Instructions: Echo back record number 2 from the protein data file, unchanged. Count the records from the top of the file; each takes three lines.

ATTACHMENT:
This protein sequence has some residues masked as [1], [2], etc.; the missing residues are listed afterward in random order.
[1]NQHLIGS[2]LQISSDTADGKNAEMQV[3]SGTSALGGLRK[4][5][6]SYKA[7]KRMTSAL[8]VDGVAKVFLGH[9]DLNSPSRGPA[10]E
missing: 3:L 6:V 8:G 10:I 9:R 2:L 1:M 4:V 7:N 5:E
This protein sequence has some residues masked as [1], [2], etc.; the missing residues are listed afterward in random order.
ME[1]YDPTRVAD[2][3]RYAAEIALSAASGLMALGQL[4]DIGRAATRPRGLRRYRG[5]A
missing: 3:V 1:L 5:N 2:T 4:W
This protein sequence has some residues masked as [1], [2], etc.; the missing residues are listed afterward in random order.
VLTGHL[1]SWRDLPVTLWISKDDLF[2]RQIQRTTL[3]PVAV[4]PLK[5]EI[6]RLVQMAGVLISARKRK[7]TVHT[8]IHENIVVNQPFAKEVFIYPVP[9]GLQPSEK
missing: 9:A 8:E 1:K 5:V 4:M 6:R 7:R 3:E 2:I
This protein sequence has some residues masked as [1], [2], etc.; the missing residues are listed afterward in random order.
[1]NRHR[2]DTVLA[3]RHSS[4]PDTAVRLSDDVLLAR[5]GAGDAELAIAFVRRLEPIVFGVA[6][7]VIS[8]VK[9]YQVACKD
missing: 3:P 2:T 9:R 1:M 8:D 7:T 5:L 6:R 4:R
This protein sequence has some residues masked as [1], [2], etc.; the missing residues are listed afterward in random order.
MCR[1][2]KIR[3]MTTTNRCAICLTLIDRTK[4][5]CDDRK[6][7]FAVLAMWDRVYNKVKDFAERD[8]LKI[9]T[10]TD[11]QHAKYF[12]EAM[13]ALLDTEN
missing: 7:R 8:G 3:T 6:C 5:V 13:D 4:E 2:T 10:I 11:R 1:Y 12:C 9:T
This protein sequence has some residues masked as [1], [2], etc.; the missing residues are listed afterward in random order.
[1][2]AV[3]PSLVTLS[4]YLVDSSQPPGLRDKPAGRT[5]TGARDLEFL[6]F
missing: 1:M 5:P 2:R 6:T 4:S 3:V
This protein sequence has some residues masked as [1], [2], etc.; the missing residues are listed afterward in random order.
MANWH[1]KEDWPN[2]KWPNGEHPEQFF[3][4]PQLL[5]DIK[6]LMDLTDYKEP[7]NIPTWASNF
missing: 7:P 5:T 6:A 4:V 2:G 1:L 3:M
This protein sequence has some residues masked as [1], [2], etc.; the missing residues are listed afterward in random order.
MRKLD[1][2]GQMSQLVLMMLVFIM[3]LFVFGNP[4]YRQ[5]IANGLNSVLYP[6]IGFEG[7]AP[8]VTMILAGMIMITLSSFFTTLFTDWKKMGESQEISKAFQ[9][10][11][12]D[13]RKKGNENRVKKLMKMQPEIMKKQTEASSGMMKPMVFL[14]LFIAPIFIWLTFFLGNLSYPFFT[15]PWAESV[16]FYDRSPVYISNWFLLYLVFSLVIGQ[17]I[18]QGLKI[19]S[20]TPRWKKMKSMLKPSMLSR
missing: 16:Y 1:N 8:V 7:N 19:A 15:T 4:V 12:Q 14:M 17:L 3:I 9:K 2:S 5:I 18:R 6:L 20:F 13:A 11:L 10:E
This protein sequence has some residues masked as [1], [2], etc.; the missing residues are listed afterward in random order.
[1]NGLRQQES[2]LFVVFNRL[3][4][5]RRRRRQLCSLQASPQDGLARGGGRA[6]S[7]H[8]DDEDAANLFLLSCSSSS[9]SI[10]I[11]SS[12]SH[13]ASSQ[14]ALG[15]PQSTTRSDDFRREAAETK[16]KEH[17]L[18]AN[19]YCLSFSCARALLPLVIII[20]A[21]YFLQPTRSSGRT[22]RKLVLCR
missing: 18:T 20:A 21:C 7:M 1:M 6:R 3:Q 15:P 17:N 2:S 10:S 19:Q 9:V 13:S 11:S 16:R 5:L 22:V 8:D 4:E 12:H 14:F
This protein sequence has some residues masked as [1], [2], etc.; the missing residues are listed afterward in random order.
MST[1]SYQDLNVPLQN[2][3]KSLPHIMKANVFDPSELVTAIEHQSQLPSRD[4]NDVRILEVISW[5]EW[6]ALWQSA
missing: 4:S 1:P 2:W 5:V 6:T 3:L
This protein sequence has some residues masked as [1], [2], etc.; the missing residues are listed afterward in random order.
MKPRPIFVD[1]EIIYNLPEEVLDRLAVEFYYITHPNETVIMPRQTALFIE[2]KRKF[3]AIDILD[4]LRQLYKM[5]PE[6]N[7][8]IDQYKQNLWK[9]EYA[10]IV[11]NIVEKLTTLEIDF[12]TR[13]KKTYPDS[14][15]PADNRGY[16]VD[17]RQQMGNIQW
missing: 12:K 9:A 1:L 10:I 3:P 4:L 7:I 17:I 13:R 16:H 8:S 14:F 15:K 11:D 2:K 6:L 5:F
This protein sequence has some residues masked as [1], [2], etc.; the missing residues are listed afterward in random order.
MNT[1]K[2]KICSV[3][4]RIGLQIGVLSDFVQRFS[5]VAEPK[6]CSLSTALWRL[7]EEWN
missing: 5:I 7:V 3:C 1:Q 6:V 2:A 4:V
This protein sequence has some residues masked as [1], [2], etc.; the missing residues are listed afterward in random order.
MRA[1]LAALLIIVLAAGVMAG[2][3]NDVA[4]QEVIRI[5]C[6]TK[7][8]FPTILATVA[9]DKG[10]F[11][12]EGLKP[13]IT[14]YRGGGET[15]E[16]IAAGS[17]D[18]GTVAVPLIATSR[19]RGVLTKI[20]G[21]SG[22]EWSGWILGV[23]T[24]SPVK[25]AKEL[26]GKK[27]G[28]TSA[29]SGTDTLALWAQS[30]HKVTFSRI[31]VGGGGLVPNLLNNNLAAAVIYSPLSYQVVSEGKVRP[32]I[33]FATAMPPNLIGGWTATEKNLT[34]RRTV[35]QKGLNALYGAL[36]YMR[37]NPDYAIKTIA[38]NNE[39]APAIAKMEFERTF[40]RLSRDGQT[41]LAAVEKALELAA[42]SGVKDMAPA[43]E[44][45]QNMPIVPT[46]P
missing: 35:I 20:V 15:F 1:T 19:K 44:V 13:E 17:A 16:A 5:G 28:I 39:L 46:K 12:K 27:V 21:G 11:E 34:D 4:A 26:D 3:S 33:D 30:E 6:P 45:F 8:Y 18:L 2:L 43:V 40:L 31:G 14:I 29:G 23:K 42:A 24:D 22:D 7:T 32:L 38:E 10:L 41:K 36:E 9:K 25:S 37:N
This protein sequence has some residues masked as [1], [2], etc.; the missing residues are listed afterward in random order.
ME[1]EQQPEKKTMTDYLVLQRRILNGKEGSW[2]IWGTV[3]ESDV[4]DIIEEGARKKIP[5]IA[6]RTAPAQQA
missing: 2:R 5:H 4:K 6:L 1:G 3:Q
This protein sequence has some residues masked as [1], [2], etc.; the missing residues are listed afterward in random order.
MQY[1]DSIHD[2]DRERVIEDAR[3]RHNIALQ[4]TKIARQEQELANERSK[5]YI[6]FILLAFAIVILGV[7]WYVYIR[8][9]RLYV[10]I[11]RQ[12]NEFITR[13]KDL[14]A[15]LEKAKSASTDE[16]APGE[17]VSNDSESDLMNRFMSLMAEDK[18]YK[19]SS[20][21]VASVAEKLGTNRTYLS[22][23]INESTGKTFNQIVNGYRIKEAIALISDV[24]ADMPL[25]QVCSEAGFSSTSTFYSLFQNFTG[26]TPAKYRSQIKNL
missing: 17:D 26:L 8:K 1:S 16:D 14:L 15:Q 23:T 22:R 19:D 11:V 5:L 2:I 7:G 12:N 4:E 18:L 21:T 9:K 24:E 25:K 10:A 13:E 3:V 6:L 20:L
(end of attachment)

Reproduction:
This protein sequence has some residues masked as [1], [2], etc.; the missing residues are listed afterward in random order.
ME[1]YDPTRVAD[2][3]RYAAEIALSAASGLMALGQL[4]DIGRAATRPRGLRRYRG[5]A
missing: 3:V 1:L 5:N 2:T 4:W